Virtual reality’s time has arrived
Yet in spite of the hype about VR as a gaming and educational tool, Jens Christensen, who is founder and CEO of virtual reality vendor Jaunt, said today at FIPP’s Digital Innovators’ Summit that he thinks VR video content screened on mobile devices is likely to be the primary way people are going to be experiencing the format.
Jaunt is a three year-old startup, headquartered in Palo Alto California, which has so far attracted US$100m of investment. Christensen believes that 2016 will be the year that VR reaches the mainstream. In addition to the headsets, he reminded his listeners that the New York Times distributed over one million Google Cardboard VR viewers in November 2015, and that there are many intermediary solutions emerging.
He then explained that the VR industry is split three ways with hardware makers, software companies and content providers. Jaunt is one of only a handful of companies that offers all three.
Christensen suggests that there are three main types of content – “there’s a lot of 360 video content, then there’s gaming content that needs a big PC and a tethered headset, and video VR that works with mobile.”
Christensen believes that one of the main reasons for VR’s slow growth up until now is that good content is very hard to produce. Most of the initial work on VR was military-based and the headsets were large and clunky.
What smartphones, Google Cardboard and Oculus have done is to make VR available to all.
VR originated with gaming, using a tethered headset and a controller. Now, according to Jens, “we have Cinematic VR which will have wider appeal as all it requires is a smartphone and a headset (which can be inexpensive like the Google Cardboard).”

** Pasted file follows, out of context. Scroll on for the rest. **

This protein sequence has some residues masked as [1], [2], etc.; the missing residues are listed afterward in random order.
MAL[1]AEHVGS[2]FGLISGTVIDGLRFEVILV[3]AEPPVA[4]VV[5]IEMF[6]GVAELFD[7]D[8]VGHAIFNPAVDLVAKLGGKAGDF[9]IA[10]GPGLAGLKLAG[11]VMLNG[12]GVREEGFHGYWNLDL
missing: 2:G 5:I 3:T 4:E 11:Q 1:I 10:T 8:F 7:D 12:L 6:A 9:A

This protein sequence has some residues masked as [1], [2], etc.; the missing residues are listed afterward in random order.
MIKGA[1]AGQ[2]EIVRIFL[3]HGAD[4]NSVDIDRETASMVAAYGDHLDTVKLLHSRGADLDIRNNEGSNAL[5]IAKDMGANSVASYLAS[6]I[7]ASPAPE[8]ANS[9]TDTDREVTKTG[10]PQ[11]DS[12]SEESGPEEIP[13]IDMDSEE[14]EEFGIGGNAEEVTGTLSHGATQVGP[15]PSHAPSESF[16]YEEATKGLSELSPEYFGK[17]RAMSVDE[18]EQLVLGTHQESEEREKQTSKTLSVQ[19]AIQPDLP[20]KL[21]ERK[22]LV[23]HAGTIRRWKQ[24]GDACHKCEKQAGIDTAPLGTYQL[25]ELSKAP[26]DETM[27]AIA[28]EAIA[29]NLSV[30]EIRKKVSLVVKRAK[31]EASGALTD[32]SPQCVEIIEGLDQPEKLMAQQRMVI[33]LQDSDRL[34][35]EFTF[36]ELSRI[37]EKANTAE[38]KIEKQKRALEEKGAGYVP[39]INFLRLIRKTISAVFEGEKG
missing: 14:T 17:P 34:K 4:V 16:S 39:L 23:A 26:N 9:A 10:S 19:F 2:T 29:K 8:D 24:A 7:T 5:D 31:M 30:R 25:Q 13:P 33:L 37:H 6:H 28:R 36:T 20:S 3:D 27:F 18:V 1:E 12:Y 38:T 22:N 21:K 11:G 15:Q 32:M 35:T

It is a view that many in the VR industry subscribe to including Oculus founder John Carmack who recently said that “media is going to be half the use of VR.”
Possible uses for VR content
Christensen then ran through a series of potential uses for Cinematic VR content stressing the importance of music – which is especially powerful as it has an emotional connection with the listener/viewer.
Christensen also thinks that VR will transform film – creating a whole new genre of movies – and sports with VR enabling the viewer to choose where to look, where to sit (next to celebrities?) and more while watching the game.
Other areas where Jens believes that VR will become commonplace includes travel – so people can experience where they are going before they book their trip – and advertising.
Jaunt has also worked with ABC News to deliver innovative VR content. Jaunt trained the camera people to use a VR camera, and the team shot dramatic and innovative VR content in Damascus and North Korea.
Christensen then highlighted the evolution of the Jaunt VR hardware. Its first rig enabled the company to attract investment, but was too cumbersome. Its second-generation version used modified GoPro cameras, but still quality levels weren’t as good as Jaunt hoped they would be.
Finally the company unveiled the Jaunt 1, a professional panoptic camera. This was released in tandem with cloud based editing tools to make VR video production as easy and seamless as possible.
Christensen concluded by acknowledging that it is still early days for VR with just five million headsets currently in circulation. However he adds that many more people are watching VR video via a 360 format on Facebook and YouTube.
Ultimately though Christensen stressed that as VR goes mainstream it needs content. And creating content is challenging as it has to be bespoke.
He challenged publishers to work on VR content explaining that Jaunt licences the use of the camera and the editing process through distribution deals.
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